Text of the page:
Choosing the most suitable connection type to drive adoption of IoT and edge computing
The development of ever-faster wireless data networks is one of the key enablers of Industry 4.0. Combined with new and emerging techs like edge computing and IoT, every industry sector faces radical transformation in the years ahead. We can now envisage a time when streaming video plays a central role in emergency response. In sectors like manufacturing, construction, and agriculture, we’re seeing a rapid rise of automation, empowered by the era of ubiquitous connectivity. The opportunities go on.
Until recently, wireless data networks have been plagued by poor performance and reliability. Things like streaming video and big data have long been a no-go, thus putting the brakes on innovation and severely limiting the rollout of IoT networks. But that’s changing fast thanks to new wireless technologies like WiFi-6 and 5G.
Here’s how the two techs compare when it comes to ultra-reliable low-latency communication (URLLC) applications:
Most modern networks offer ample bandwidth in almost all applications. Even 4K video only consumes a fraction of the available bandwidth in many current-generation networks. The new generation technologies are, however, around three times faster. WiFi-6 has a throughput of up to 9.6 Gbps. 5G offers a maximum theoretical speed of 10 Gbps but, in reality, speeds are more likely to peak at under 2 Gbps. However, that’s still more than enough in the vast majority of applications.
Latency is far more important than bandwidth in many IoT applications, particularly in the case of industrial control systems and critical infrastructure, where even a very short delay can lead to serious consequences. 5G wins hands down over WiFi-6 in this respect. 5G in the millimetre wave promises a latency of only 1ms for the radio, compared to between 3 and 10ms for WiFi-6. Thus, 5G is the obvious solution for any latency-sensitive edge computing application.
Range is one of the most important factors in industries such as agriculture and manufacturing, where a typical wireless network won’t be able to reach the entire property. You can use range extenders, of course, but doing so comes at the cost of reduced bandwidth and latency. Again, 5G wins this race, simply because connectivity is provided by the mobile networks rather than relying on a local router. With device-to-device (D2D) communication, a new feature of 5G which lets devices communicate directly without going through the wider network, the range is about four times higher than WiFi-6.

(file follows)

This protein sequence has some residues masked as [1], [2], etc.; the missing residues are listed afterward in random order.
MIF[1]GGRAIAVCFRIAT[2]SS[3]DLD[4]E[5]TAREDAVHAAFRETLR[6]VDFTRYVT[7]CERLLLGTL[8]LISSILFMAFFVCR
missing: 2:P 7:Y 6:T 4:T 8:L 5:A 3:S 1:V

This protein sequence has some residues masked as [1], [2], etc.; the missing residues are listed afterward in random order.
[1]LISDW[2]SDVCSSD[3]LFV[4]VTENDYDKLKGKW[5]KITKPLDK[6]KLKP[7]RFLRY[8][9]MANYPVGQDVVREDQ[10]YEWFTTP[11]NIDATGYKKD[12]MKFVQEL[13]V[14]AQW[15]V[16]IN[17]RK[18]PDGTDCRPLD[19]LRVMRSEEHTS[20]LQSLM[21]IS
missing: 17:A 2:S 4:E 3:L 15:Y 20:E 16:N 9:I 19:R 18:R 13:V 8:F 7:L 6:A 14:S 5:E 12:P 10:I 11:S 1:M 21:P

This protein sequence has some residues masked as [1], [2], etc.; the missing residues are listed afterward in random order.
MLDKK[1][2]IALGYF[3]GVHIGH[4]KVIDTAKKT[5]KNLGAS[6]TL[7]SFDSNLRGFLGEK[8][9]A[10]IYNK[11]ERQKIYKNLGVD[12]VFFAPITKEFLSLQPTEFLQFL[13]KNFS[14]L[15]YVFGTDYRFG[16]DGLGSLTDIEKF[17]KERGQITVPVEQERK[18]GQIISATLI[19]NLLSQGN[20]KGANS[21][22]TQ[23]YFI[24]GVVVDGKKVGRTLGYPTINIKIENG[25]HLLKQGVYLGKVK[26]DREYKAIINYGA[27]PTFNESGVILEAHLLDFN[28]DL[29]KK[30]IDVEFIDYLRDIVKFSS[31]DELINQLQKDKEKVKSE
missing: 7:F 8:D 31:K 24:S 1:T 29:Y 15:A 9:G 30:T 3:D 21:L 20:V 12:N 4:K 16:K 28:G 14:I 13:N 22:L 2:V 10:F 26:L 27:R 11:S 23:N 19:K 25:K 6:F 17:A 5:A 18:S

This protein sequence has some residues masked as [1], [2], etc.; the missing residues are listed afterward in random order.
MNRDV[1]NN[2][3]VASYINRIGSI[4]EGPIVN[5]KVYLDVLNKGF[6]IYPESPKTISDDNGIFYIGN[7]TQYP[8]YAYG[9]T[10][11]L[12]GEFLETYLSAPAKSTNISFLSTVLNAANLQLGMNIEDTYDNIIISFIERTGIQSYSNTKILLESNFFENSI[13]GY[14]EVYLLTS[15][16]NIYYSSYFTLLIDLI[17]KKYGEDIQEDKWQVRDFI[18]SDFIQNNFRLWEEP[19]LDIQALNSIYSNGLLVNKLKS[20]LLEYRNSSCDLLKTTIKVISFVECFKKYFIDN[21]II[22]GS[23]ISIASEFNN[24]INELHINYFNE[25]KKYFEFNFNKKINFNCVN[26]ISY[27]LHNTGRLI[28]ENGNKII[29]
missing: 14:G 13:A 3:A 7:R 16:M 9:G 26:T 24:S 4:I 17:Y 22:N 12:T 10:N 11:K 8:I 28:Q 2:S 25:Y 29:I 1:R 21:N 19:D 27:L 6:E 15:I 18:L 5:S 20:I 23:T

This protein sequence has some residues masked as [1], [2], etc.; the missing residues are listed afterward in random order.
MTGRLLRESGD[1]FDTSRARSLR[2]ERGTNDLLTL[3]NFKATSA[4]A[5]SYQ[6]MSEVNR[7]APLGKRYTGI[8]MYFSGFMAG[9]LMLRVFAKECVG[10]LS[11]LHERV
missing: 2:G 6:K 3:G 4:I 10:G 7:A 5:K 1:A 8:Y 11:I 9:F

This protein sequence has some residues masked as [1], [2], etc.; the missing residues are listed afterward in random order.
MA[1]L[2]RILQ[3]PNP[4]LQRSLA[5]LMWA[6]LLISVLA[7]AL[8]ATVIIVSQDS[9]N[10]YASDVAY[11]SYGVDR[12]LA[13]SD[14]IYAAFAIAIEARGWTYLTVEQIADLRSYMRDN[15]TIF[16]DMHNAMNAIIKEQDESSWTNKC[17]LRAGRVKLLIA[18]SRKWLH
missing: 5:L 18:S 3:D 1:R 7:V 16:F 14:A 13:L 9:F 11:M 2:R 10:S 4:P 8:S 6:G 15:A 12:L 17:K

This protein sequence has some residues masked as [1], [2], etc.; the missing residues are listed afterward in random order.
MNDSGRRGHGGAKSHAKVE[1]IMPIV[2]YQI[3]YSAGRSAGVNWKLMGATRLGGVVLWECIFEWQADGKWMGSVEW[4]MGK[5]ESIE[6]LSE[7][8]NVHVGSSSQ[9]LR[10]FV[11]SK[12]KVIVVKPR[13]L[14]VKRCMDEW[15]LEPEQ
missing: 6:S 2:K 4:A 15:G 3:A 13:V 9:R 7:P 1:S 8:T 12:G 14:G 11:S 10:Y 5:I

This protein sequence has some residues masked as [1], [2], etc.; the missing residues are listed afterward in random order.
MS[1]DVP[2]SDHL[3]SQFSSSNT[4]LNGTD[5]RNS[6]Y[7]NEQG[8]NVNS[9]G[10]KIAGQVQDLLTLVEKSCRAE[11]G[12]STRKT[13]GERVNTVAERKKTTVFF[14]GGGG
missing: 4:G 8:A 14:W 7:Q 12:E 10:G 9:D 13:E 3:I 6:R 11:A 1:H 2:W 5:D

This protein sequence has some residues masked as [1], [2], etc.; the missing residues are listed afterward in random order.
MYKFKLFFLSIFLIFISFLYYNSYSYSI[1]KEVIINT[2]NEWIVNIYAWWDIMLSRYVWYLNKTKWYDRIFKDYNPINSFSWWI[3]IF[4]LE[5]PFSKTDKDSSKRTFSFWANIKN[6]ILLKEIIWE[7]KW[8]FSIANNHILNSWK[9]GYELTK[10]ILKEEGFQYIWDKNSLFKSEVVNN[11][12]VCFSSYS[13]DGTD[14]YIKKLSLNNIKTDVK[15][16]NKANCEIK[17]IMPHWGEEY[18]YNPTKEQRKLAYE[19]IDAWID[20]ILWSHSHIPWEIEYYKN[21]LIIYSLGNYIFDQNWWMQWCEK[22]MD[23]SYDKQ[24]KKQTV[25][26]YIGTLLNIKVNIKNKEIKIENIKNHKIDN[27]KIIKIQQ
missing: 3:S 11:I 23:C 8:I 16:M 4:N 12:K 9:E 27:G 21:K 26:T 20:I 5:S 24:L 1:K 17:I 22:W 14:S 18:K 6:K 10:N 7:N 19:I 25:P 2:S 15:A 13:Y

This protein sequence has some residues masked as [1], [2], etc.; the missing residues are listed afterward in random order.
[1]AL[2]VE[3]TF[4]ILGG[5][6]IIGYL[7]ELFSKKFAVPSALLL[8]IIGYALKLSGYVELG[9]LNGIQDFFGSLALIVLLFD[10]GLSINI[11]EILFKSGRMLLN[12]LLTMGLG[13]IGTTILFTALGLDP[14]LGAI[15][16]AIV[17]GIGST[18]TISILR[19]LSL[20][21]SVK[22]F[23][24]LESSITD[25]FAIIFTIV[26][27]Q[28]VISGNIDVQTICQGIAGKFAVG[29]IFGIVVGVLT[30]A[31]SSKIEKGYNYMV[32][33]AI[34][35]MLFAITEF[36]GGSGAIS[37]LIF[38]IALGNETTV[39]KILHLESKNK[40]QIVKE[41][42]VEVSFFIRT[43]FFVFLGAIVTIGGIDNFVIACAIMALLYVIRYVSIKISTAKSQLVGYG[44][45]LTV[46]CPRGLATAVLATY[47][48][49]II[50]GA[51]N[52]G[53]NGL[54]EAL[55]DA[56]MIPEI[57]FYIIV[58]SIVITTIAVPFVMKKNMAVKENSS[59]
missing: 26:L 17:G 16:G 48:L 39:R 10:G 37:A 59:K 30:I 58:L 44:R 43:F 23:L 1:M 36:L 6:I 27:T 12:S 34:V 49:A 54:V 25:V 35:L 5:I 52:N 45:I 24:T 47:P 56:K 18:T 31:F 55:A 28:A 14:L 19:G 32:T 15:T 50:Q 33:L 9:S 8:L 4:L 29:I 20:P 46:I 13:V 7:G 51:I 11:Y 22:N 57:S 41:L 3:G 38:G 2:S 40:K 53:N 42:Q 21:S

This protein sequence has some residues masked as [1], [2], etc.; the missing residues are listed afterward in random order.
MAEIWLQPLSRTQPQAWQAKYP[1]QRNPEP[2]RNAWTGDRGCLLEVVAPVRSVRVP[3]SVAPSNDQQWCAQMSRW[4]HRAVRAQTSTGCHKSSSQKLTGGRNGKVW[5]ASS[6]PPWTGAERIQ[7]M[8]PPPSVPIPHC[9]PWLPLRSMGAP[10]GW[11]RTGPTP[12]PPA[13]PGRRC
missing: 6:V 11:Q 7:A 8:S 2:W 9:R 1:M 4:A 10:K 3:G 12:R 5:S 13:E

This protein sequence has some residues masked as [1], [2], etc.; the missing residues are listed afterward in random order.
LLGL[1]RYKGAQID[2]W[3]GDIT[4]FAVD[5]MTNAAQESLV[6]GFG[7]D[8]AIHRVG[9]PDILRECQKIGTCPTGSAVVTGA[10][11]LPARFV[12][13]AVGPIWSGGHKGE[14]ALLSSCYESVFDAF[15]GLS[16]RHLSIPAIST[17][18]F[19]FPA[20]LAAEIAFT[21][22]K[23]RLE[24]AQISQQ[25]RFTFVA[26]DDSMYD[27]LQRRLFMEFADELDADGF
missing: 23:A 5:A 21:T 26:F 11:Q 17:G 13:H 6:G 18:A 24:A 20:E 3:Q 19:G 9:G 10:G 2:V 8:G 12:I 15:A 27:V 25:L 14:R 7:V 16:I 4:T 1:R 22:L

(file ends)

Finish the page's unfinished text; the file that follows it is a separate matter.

Connection density refers to the number of connected devices in a given area. The higher the connection density of a network, the more IoT devices you can use simultaneously. Naturally, however, bandwidth and latency play a much greater role in whether the applications are usable or not. 5G is expected to support as many as a million connected devices per .38 square miles, compared to 2,000 for 4G. This isn’t really a factor in WiFi-6, which is meant exclusively for local networks.
Sustainability is a key driver of the adoption of IoT and edge computing, particularly in sectors like agriculture and manufacturing, so energy consumption is another important consideration. In this test, NB-IoT wins by a small margin, but 5G comes very close. 5G also consumes a lot less energy than its predecessor. WiFi-6, by contrast, consumes more energy than any of the other next-generation technologies, making it less suitable for things like autonomous drones.
For critical URLLC applications, there’s only one clear solution, and that’s 5G. No other tech comes close when it comes to latency, reliability, and connections density. But for applications which require extreme performance and operate within a smaller area, WiFi-6 may be a viable choice as well.
Are you ready to transform your communication networks with the power of edge-computing? Contact Saguna today to learn how we can help.